Framed as more of a superhero origin movie than ancient curse mystery, a messy plot unravels fast
Be afraid, for here it is again emerging waxily from the darkness. This disturbing figure must surely be thousands of years old by now, a princeling worshipped as a god but entombed in his own riches and status; remarkably well preserved. It is Tom Cruise, who is back to launch a big summer reboot of The Mummy, that classic chiller about the revived corpse from ancient Egypt, from which the tomb door was last prised off in a trilogy of films between 1999 and 2008 with the lantern-jawed and rather forgotten Brendan Fraser in the lead. And before that, of course, there were classic versions with Boris Karloff and Christopher Lee both variously getting the all-over St John Ambulance treatment.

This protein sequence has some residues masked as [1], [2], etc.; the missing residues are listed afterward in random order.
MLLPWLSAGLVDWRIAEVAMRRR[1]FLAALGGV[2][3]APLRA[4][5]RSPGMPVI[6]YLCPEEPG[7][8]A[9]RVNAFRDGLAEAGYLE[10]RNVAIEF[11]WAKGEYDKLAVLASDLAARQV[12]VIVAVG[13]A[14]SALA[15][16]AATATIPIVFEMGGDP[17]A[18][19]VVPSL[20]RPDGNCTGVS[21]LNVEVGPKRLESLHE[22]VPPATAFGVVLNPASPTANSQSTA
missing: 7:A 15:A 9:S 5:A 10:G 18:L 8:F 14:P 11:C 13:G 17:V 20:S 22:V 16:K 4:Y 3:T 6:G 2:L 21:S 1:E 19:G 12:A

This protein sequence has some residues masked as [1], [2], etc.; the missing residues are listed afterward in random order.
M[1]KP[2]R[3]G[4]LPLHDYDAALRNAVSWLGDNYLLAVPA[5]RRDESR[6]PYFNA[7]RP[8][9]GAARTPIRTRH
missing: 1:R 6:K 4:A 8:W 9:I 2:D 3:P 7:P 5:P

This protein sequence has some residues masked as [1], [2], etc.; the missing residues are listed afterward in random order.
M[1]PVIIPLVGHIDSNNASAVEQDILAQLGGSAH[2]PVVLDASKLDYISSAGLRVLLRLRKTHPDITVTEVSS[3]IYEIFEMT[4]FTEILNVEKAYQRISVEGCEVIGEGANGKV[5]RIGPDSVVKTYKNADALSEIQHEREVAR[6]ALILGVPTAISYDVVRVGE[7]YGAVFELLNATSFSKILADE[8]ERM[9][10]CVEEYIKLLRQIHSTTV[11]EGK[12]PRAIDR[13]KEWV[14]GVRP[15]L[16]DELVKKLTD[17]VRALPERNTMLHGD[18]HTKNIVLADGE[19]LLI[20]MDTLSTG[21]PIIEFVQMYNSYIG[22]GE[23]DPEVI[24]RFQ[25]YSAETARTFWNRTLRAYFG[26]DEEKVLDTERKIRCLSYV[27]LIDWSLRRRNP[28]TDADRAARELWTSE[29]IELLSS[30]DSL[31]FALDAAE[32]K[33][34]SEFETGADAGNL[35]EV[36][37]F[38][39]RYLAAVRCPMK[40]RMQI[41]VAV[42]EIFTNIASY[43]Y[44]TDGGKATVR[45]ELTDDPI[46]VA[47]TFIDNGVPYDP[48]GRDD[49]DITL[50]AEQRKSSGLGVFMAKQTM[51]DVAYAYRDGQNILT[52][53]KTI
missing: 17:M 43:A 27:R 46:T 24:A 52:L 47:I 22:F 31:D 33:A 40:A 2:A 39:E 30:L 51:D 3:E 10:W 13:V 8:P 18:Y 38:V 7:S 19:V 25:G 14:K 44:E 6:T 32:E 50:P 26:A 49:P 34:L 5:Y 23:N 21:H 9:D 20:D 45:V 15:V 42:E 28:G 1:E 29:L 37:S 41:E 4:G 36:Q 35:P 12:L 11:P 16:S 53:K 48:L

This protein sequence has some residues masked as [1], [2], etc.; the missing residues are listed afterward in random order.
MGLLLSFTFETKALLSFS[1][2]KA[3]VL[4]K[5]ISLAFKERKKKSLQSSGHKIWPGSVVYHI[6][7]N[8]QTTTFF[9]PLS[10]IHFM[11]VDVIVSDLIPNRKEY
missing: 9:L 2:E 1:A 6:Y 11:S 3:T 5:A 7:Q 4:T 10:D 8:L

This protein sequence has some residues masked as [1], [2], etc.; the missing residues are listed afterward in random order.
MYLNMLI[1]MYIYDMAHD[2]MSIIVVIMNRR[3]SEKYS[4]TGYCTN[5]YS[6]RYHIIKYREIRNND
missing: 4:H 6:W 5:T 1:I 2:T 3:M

Traditionally, The Mummy is a scary movie (though un-serious) about taboo and transgression, based on the made-up pop myth about the mummys curse which has no basis in the history of ancient Egypt, but is a cheeky colonialist invention, which recasts local objection to our tomb-looting as something supernatural, malign and irrational.
Yet that is not what this Mummy is about. It brings in the usual element of sub-Spielberg gung-ho capers, but essentially sees The Mummy as a superhero origin movie; or possibly supervillain; or Batmanishly both. The supporting characters are clearly there to be brought back as superhero-repertory characters for any putative Mummy franchise, including one who may well be inspired by Two-Face from The Dark Knight.